Samuel Barber: Piano Concerto op. 38 - Béla Bartók: Piano Concerto No. 3 - Keith Jarrett: Tokyo Encore

Keith Jarrett, Rundfunk Sinfonieorchester Saarbrücken, Dennis Russell Davies

CD18,90 out of stock

For much of the 1980s, Keith Jarrett balanced his improvisational activities with performances of classical music and contemporary composition. On this disc, with concert recordings from 1984 and 1985, he is heard playing Samuel Barber’s Piano Concerto op. 38 and Béla Bartók’s Piano Concerto No. 3, and rising to the challenges of these major works. The New York Times praised Jarrett’s playing of the Barber with Dennis Russell Davies in this period (“a sinewy, vigorously lyrical performance … both sensitive and strong”), and the Bartók with Kazuyoshi Akiyama was most enthusiastically received in Japan. After the Tokyo Bartók performance Jarrett returned alone to the stage of the Kan-i Hoken Hall to play a touching improvised encore, also documented on this recording. The album includes liner notes by Keith Jarrett and Paul Griffiths. (This historical album of music by Barber, Bartók and Jarrett is one of two albums issued on May 8th, Keith Jarrett’s 70th birthday, the other album being Creation with new recordings of improvised solo piano.)

Während eines Großteils der 1980er Jahre hielt Keith Jarrett sein Schaffen als Improvisator in bewusster Balance mit Aufführungen klassischer Musik und zeitgenössischer Komposition. Auf dem vorliegenden Album ist eindrucksvoll zu hören, wie er die Herausforderungen von Samuel Barbers Klavierkonzert op. 38 and Béla Bartóks 3. Klavierkonzert meistert. Die New York Times pries Jarretts Barber-Interpretation unter Dennis Russell Davies in dieser Ära („eine kraftvolle, leidenschaftlich lyrische Darbietung … empfindsam und stark“). Bartóks Klavierkonzert unter Kazuyoshi Akiyama wurde in Japan enthusiastisch gefeiert. Nach dem Konzert in Tokio kam Jarrett noch einmal allein auf die Bühne der Kan-i Hoken Hall zurück und spielte eine anrührende Zugabe, die auf dieser Aufnahme ebenfalls dokumentiert ist. Das CD-Booklet enthält Texte von Keith Jarrett und Paul Griffiths. (Dieses historische Album mit Musik von Barber, Bartók und Jarrett, ist eine von zwei Veröffentlichungen, die am 8. Mai, Keith Jarretts 70. Geburtstag, erscheinen. Die andere, betitelt Creation, enthält neue Aufnahmen von Solopiano-Improvisationen).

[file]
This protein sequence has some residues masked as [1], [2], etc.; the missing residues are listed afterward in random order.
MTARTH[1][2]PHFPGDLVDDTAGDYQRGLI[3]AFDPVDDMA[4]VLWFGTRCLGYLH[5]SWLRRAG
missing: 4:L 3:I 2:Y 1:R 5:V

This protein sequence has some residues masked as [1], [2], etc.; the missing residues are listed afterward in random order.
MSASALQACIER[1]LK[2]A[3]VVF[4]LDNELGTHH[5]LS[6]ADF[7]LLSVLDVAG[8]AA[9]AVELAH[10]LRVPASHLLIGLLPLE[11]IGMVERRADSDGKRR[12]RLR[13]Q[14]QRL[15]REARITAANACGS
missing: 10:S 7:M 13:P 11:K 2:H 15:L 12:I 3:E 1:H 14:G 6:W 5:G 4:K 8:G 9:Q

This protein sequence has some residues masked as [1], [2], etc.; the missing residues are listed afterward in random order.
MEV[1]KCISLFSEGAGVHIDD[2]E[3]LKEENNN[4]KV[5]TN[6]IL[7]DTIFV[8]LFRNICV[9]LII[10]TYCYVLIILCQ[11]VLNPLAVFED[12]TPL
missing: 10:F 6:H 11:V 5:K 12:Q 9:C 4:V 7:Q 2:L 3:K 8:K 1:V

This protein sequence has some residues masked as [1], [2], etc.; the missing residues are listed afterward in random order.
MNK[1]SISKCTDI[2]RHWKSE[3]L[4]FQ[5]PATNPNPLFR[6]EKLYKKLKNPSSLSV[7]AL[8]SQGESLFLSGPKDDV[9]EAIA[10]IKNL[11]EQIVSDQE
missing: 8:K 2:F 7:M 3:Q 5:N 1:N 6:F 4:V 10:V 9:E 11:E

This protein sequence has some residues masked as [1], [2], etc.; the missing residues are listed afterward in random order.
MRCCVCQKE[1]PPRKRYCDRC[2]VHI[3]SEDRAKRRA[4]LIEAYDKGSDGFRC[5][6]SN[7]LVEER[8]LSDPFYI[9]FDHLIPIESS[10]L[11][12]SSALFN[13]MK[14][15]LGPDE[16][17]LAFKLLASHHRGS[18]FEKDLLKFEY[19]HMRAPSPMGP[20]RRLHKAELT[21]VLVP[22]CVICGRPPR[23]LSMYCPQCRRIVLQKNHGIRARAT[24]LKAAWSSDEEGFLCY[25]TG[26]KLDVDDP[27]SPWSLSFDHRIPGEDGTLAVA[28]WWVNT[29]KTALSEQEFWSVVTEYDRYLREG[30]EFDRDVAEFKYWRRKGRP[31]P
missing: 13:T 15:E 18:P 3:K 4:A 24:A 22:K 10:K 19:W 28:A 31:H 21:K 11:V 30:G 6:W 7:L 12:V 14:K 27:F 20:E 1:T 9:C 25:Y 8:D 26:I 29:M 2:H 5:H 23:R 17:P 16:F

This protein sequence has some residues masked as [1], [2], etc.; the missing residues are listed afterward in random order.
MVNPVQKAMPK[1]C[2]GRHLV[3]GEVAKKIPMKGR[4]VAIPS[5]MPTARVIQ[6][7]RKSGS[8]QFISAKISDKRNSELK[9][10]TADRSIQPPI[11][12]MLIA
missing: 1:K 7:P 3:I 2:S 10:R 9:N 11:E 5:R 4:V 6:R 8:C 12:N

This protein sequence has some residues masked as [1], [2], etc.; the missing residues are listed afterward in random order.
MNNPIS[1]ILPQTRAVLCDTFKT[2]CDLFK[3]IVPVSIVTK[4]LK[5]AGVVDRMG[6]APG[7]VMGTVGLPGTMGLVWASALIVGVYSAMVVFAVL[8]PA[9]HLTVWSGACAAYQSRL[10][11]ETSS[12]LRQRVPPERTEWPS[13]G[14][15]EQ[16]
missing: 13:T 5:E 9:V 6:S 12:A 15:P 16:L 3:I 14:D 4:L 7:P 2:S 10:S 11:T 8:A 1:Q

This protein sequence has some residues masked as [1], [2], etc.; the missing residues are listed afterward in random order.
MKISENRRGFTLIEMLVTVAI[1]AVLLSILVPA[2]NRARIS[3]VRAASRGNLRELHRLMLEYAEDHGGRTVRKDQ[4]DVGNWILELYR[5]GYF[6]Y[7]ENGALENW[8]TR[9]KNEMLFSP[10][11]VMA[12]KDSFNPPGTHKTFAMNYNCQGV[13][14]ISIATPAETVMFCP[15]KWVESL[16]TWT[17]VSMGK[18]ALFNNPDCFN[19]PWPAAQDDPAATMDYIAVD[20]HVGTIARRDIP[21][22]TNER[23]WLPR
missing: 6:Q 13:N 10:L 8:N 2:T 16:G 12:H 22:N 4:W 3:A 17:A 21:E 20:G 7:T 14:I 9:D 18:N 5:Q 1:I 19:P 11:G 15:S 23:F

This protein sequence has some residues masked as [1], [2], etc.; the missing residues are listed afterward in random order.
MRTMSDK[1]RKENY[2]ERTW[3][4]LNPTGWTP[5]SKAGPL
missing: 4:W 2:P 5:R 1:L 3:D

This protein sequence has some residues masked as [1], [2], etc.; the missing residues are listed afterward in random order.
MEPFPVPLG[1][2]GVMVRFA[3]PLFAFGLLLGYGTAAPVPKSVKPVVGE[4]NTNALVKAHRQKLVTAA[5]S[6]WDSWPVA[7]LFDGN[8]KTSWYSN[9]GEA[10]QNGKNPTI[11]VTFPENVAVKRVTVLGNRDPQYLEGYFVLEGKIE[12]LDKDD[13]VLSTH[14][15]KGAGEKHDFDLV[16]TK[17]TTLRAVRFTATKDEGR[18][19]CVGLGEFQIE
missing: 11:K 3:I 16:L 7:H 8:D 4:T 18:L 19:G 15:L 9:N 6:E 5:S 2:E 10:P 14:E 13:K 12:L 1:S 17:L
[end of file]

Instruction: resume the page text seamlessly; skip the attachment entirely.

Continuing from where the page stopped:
Featured Artists Recorded

June 1984 & January 1985

Original Release Date


  • Piano Concerto op. 38
    (Samuel Barber)
  • 1I Allegro appassionato12:32
  • 2II Canzone. Moderato06:16
  • 3III Allegro molto07:57
  • Piano Concerto No. 3 Sz. 119
    (Béla Bartók)
  • 4I Allegretto07:42
  • 5II Adagio religioso10:16
  • 6III Allegro vivace09:08
  • 7Tokyo Encore: Nothing But A Dream
    (Keith Jarrett)
Keith Jarrett plays Samuel Barber’s Piano Concerto op. 38 and Béla Bartók’s Piano Concerto no. 3. These recordings, made in 1984 and 1985 in Saarbrücken and Tokyo, make a significant addition to the pianist’s discography as an interpreter of notated music. Jarrett’s recordings of classical repertoire for ECM have focused primarily on Bach and Mozart, though there are also exemplary albums of Handel’s keyboard music, and Shostakovich’s Bach-inspired Preludes and Fugues as well as a crucially important contribution to Arvo Pärt’s Tabula Rasa. Playing Fratres alongside Gidon Kremer, Jarrett’s participation would help to bring a then little-known Estonian composer to world attention.  It was a richly creative period. Jarrett had just launched the jazz group with Gary Peacock and Jack DeJohnette that would become known as the Standards Trio and in parallel was giving classical recitals, and continuing with his solo piano improvisations.  Splitting his time between jazz standards, the vast literature of classical music and free playing, Jarrett was juggling three different musical disciplines.  But as Paul Griffiths points out in his liner note for Barber/Bartók/Jarrett there are some points of overlap.